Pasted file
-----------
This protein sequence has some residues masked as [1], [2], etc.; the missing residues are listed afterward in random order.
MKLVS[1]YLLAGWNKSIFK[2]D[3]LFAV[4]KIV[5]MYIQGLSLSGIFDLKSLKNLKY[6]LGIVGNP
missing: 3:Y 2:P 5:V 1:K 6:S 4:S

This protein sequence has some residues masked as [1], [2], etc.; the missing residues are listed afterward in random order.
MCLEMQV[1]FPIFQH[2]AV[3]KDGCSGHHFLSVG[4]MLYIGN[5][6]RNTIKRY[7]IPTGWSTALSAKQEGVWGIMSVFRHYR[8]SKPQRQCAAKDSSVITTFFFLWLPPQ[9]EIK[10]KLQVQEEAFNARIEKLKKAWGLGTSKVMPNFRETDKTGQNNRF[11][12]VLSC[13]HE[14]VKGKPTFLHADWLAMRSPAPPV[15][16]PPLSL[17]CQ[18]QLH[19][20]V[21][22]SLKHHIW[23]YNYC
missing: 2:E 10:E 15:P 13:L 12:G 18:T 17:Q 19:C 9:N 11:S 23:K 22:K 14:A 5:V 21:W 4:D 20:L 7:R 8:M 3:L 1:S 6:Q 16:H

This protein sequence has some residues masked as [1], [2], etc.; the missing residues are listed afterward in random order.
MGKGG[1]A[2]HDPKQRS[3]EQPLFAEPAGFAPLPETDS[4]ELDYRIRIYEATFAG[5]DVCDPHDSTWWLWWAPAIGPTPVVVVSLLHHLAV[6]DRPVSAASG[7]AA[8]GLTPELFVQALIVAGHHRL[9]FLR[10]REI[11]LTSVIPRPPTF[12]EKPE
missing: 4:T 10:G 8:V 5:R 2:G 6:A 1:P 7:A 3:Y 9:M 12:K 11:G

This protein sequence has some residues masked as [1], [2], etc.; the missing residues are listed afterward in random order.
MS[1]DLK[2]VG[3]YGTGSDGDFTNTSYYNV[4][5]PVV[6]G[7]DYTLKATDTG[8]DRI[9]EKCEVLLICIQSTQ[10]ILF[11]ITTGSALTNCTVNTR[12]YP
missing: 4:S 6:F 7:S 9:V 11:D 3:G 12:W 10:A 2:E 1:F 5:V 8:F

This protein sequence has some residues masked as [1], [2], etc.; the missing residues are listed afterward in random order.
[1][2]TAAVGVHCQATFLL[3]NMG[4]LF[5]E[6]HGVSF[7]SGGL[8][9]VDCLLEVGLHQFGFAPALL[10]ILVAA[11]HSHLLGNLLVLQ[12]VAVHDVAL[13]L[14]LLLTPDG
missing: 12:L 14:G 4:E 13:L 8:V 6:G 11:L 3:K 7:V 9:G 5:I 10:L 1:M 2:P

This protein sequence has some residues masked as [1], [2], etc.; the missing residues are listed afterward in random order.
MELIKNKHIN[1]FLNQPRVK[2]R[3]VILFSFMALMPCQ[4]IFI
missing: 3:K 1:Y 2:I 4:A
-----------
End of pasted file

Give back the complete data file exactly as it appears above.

This protein sequence has some residues masked as [1], [2], etc.; the missing residues are listed afterward in random order.
MKLVS[1]YLLAGWNKSIFK[2]D[3]LFAV[4]KIV[5]MYIQGLSLSGIFDLKSLKNLKY[6]LGIVGNP
missing: 3:Y 2:P 5:V 1:K 6:S 4:S

This protein sequence has some residues masked as [1], [2], etc.; the missing residues are listed afterward in random order.
MCLEMQV[1]FPIFQH[2]AV[3]KDGCSGHHFLSVG[4]MLYIGN[5][6]RNTIKRY[7]IPTGWSTALSAKQEGVWGIMSVFRHYR[8]SKPQRQCAAKDSSVITTFFFLWLPPQ[9]EIK[10]KLQVQEEAFNARIEKLKKAWGLGTSKVMPNFRETDKTGQNNRF[11][12]VLSC[13]HE[14]VKGKPTFLHADWLAMRSPAPPV[15][16]PPLSL[17]CQ[18]QLH[19][20]V[21][22]SLKHHIW[23]YNYC
missing: 2:E 10:E 15:P 13:L 12:G 18:T 17:Q 19:C 9:N 11:S 23:K 22:K 14:A 5:V 21:W 4:D 20:L 7:R 8:M 3:L 1:S 6:Q 16:H

This protein sequence has some residues masked as [1], [2], etc.; the missing residues are listed afterward in random order.
MGKGG[1]A[2]HDPKQRS[3]EQPLFAEPAGFAPLPETDS[4]ELDYRIRIYEATFAG[5]DVCDPHDSTWWLWWAPAIGPTPVVVVSLLHHLAV[6]DRPVSAASG[7]AA[8]GLTPELFVQALIVAGHHRL[9]FLR[10]REI[11]LTSVIPRPPTF[12]EKPE
missing: 4:T 10:G 8:V 5:R 2:G 6:A 1:P 7:A 3:Y 9:M 12:K 11:G

This protein sequence has some residues masked as [1], [2], etc.; the missing residues are listed afterward in random order.
MS[1]DLK[2]VG[3]YGTGSDGDFTNTSYYNV[4][5]PVV[6]G[7]DYTLKATDTG[8]DRI[9]EKCEVLLICIQSTQ[10]ILF[11]ITTGSALTNCTVNTR[12]YP
missing: 4:S 6:F 7:S 9:V 11:D 3:G 12:W 10:A 2:E 1:F 5:V 8:F

This protein sequence has some residues masked as [1], [2], etc.; the missing residues are listed afterward in random order.
[1][2]TAAVGVHCQATFLL[3]NMG[4]LF[5]E[6]HGVSF[7]SGGL[8][9]VDCLLEVGLHQFGFAPALL[10]ILVAA[11]HSHLLGNLLVLQ[12]VAVHDVAL[13]L[14]LLLTPDG
missing: 12:L 14:G 4:E 13:L 8:V 6:G 11:L 3:K 7:V 9:G 5:I 10:L 1:M 2:P

This protein sequence has some residues masked as [1], [2], etc.; the missing residues are listed afterward in random order.
MELIKNKHIN[1]FLNQPRVK[2]R[3]VILFSFMALMPCQ[4]IFI
missing: 3:K 1:Y 2:I 4:A